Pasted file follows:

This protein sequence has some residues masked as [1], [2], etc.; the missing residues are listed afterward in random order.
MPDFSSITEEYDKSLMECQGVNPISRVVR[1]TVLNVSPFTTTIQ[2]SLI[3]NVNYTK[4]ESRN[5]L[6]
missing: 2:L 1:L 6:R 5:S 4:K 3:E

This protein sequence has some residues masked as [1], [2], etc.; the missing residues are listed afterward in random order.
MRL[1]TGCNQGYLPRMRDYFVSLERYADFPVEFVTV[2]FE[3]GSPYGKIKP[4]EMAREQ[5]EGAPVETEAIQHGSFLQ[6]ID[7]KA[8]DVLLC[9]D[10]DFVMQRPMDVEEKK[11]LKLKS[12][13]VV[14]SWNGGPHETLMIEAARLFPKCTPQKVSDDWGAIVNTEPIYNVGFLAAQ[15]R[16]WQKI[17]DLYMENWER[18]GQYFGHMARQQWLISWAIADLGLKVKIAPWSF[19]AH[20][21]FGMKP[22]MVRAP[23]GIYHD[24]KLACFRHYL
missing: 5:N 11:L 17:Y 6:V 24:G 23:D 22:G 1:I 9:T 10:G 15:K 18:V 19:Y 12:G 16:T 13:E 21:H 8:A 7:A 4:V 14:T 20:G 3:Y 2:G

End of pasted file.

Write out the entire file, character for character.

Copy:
This protein sequence has some residues masked as [1], [2], etc.; the missing residues are listed afterward in random order.
MPDFSSITEEYDKSLMECQGVNPISRVVR[1]TVLNVSPFTTTIQ[2]SLI[3]NVNYTK[4]ESRN[5]L[6]
missing: 2:L 1:L 6:R 5:S 4:K 3:E

This protein sequence has some residues masked as [1], [2], etc.; the missing residues are listed afterward in random order.
MRL[1]TGCNQGYLPRMRDYFVSLERYADFPVEFVTV[2]FE[3]GSPYGKIKP[4]EMAREQ[5]EGAPVETEAIQHGSFLQ[6]ID[7]KA[8]DVLLC[9]D[10]DFVMQRPMDVEEKK[11]LKLKS[12][13]VV[14]SWNGGPHETLMIEAARLFPKCTPQKVSDDWGAIVNTEPIYNVGFLAAQ[15]R[16]WQKI[17]DLYMENWER[18]GQYFGHMARQQWLISWAIADLGLKVKIAPWSF[19]AH[20][21]FGMKP[22]MVRAP[23]GIYHD[24]KLACFRHYL
missing: 5:N 11:L 17:Y 6:V 24:G 23:D 22:G 1:I 9:T 10:G 15:K 18:V 19:Y 12:G 16:T 13:E 21:H 8:A 7:A 4:V 14:T 20:G 3:Y 2:G